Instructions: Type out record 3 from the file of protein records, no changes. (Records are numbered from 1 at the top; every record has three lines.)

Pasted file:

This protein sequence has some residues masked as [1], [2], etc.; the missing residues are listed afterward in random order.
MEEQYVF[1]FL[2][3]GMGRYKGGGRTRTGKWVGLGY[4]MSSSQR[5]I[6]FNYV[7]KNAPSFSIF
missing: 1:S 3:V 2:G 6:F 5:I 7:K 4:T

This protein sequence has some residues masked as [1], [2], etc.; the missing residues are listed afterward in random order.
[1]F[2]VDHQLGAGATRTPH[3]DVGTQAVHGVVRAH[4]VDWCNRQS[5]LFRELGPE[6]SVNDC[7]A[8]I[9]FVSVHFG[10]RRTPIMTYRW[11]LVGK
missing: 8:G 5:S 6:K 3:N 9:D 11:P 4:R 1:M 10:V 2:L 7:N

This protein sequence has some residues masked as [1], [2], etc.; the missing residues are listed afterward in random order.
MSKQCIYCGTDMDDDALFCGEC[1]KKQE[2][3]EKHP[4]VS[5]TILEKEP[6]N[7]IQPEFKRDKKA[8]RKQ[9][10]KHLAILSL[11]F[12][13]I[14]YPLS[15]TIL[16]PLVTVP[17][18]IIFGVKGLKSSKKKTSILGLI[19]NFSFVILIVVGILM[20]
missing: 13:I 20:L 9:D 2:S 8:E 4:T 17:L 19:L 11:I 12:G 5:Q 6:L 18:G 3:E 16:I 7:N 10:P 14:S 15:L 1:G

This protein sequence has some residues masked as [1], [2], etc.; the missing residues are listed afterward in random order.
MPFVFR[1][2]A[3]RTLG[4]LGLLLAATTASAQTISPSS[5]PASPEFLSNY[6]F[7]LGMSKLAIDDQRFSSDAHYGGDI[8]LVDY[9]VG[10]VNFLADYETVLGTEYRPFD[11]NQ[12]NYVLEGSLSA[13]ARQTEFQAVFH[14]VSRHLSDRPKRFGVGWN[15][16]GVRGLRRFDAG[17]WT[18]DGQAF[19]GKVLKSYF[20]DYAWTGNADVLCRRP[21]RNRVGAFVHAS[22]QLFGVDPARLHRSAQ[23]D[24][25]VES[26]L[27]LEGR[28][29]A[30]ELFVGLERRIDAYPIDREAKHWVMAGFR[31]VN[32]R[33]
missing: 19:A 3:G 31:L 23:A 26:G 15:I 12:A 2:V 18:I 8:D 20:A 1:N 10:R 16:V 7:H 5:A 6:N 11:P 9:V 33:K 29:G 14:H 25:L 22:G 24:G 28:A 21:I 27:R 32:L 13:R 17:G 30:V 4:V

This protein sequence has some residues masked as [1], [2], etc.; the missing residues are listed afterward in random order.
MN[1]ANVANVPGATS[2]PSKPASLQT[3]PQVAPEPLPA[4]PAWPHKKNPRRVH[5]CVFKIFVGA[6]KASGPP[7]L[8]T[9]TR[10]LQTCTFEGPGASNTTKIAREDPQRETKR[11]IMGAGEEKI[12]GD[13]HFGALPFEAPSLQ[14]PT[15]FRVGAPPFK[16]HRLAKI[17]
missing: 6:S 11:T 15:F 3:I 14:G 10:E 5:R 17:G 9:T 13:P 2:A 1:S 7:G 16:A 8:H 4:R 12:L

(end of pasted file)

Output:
This protein sequence has some residues masked as [1], [2], etc.; the missing residues are listed afterward in random order.
MSKQCIYCGTDMDDDALFCGEC[1]KKQE[2][3]EKHP[4]VS[5]TILEKEP[6]N[7]IQPEFKRDKKA[8]RKQ[9][10]KHLAILSL[11]F[12][13]I[14]YPLS[15]TIL[16]PLVTVP[17][18]IIFGVKGLKSSKKKTSILGLI[19]NFSFVILIVVGILM[20]
missing: 13:I 20:L 9:D 2:S 8:E 4:T 17:L 19:L 11:I 12:G 5:Q 6:L 18:G 3:E 16:I 7:N 10:P 14:S 15:L 1:G